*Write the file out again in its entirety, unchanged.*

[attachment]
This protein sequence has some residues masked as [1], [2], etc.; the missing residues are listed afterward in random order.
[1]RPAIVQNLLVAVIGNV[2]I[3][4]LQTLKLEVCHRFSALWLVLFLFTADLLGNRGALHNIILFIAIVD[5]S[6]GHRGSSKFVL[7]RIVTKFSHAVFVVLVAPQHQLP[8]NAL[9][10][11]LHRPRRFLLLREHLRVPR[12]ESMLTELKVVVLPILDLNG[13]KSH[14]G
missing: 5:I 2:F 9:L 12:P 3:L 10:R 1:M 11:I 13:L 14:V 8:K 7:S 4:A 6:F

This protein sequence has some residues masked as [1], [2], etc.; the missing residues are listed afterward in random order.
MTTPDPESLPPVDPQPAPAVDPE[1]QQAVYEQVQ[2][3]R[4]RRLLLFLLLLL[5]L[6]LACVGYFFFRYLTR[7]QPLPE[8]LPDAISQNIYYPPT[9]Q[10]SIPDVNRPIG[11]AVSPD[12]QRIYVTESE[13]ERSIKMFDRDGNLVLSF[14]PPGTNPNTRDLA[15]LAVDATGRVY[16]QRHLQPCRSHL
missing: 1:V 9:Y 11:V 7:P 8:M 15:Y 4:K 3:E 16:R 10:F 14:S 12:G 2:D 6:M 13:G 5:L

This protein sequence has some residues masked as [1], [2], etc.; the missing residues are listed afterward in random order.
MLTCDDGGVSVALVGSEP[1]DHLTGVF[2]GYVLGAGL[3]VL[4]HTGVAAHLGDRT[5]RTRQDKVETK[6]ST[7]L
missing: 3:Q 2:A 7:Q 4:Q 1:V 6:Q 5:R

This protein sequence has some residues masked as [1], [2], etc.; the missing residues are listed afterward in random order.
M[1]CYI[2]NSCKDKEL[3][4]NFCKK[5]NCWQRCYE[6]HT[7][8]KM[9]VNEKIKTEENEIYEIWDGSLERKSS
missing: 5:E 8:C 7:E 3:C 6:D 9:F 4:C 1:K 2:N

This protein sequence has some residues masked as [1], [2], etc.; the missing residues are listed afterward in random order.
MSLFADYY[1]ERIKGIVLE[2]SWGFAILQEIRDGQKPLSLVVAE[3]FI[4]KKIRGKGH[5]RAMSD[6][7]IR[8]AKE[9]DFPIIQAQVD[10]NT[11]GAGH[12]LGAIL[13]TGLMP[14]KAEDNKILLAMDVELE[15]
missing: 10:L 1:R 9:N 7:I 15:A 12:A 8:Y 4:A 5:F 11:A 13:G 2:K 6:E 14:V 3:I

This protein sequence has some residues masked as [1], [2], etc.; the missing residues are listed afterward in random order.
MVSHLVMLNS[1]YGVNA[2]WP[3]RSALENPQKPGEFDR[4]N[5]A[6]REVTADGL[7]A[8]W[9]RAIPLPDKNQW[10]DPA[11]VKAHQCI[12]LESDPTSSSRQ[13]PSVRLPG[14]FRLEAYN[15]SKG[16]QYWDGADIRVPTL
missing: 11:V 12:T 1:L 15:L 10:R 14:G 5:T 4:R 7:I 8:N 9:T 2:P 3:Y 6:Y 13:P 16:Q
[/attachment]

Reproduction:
This protein sequence has some residues masked as [1], [2], etc.; the missing residues are listed afterward in random order.
[1]RPAIVQNLLVAVIGNV[2]I[3][4]LQTLKLEVCHRFSALWLVLFLFTADLLGNRGALHNIILFIAIVD[5]S[6]GHRGSSKFVL[7]RIVTKFSHAVFVVLVAPQHQLP[8]NAL[9][10][11]LHRPRRFLLLREHLRVPR[12]ESMLTELKVVVLPILDLNG[13]KSH[14]G
missing: 5:I 2:F 9:L 12:P 3:L 10:R 1:M 11:I 13:L 14:V 8:K 7:S 4:A 6:F

This protein sequence has some residues masked as [1], [2], etc.; the missing residues are listed afterward in random order.
MTTPDPESLPPVDPQPAPAVDPE[1]QQAVYEQVQ[2][3]R[4]RRLLLFLLLLL[5]L[6]LACVGYFFFRYLTR[7]QPLPE[8]LPDAISQNIYYPPT[9]Q[10]SIPDVNRPIG[11]AVSPD[12]QRIYVTESE[13]ERSIKMFDRDGNLVLSF[14]PPGTNPNTRDLA[15]LAVDATGRVY[16]QRHLQPCRSHL
missing: 1:V 9:Y 11:V 7:P 8:M 15:Y 4:K 3:E 16:R 10:F 14:S 12:G 2:D 6:M 13:G 5:L

This protein sequence has some residues masked as [1], [2], etc.; the missing residues are listed afterward in random order.
MLTCDDGGVSVALVGSEP[1]DHLTGVF[2]GYVLGAGL[3]VL[4]HTGVAAHLGDRT[5]RTRQDKVETK[6]ST[7]L
missing: 3:Q 2:A 7:Q 4:Q 1:V 6:Q 5:R

This protein sequence has some residues masked as [1], [2], etc.; the missing residues are listed afterward in random order.
M[1]CYI[2]NSCKDKEL[3][4]NFCKK[5]NCWQRCYE[6]HT[7][8]KM[9]VNEKIKTEENEIYEIWDGSLERKSS
missing: 5:E 8:C 7:E 3:C 6:D 9:F 4:C 1:K 2:N

This protein sequence has some residues masked as [1], [2], etc.; the missing residues are listed afterward in random order.
MSLFADYY[1]ERIKGIVLE[2]SWGFAILQEIRDGQKPLSLVVAE[3]FI[4]KKIRGKGH[5]RAMSD[6][7]IR[8]AKE[9]DFPIIQAQVD[10]NT[11]GAGH[12]LGAIL[13]TGLMP[14]KAEDNKILLAMDVELE[15]
missing: 10:L 1:R 9:N 7:I 15:A 12:A 8:Y 4:A 5:F 11:A 13:G 2:K 6:E 14:V 3:I

This protein sequence has some residues masked as [1], [2], etc.; the missing residues are listed afterward in random order.
MVSHLVMLNS[1]YGVNA[2]WP[3]RSALENPQKPGEFDR[4]N[5]A[6]REVTADGL[7]A[8]W[9]RAIPLPDKNQW[10]DPA[11]VKAHQCI[12]LESDPTSSSRQ[13]PSVRLPG[14]FRLEAYN[15]SKG[16]QYWDGADIRVPTL
missing: 11:V 12:T 1:L 15:L 10:R 14:G 5:T 4:R 7:I 8:N 9:T 2:P 3:Y 6:Y 13:P 16:Q